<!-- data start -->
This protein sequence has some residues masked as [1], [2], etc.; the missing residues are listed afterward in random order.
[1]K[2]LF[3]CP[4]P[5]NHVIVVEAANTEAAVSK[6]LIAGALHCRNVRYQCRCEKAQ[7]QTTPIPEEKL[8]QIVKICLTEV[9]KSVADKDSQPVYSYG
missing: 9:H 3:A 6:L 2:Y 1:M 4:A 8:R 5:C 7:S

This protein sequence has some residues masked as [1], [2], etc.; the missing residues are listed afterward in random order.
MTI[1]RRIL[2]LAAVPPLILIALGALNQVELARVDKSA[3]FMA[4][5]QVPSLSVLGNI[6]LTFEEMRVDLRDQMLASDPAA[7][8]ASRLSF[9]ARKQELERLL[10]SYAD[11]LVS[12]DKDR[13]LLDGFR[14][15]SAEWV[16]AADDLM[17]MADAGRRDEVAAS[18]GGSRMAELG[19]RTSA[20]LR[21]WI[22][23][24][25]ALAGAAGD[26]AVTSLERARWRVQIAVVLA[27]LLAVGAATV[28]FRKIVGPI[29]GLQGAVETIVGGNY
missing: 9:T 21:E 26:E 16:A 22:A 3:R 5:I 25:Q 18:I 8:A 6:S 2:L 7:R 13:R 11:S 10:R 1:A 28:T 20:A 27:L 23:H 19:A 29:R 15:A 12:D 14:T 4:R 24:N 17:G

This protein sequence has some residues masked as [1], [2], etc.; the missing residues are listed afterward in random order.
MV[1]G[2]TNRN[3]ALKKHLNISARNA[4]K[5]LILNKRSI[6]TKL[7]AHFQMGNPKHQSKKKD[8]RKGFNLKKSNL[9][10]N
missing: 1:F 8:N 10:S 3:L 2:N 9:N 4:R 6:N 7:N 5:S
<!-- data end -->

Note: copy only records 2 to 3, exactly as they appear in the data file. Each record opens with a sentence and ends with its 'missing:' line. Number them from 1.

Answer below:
This protein sequence has some residues masked as [1], [2], etc.; the missing residues are listed afterward in random order.
MTI[1]RRIL[2]LAAVPPLILIALGALNQVELARVDKSA[3]FMA[4][5]QVPSLSVLGNI[6]LTFEEMRVDLRDQMLASDPAA[7][8]ASRLSF[9]ARKQELERLL[10]SYAD[11]LVS[12]DKDR[13]LLDGFR[14][15]SAEWV[16]AADDLM[17]MADAGRRDEVAAS[18]GGSRMAELG[19]RTSA[20]LR[21]WI[22][23][24][25]ALAGAAGD[26]AVTSLERARWRVQIAVVLA[27]LLAVGAATV[28]FRKIVGPI[29]GLQGAVETIVGGNY
missing: 9:T 21:E 26:E 16:A 22:A 3:R 5:I 25:Q 18:I 8:A 6:S 2:L 7:R 13:R 11:S 10:R 1:A 28:T 20:A 27:L 23:H 19:A 29:R 15:A 12:D 14:T 4:R 24:N 17:G

This protein sequence has some residues masked as [1], [2], etc.; the missing residues are listed afterward in random order.
MV[1]G[2]TNRN[3]ALKKHLNISARNA[4]K[5]LILNKRSI[6]TKL[7]AHFQMGNPKHQSKKKD[8]RKGFNLKKSNL[9][10]N
missing: 1:F 8:N 10:S 3:L 2:N 9:N 4:R 6:N 7:N 5:S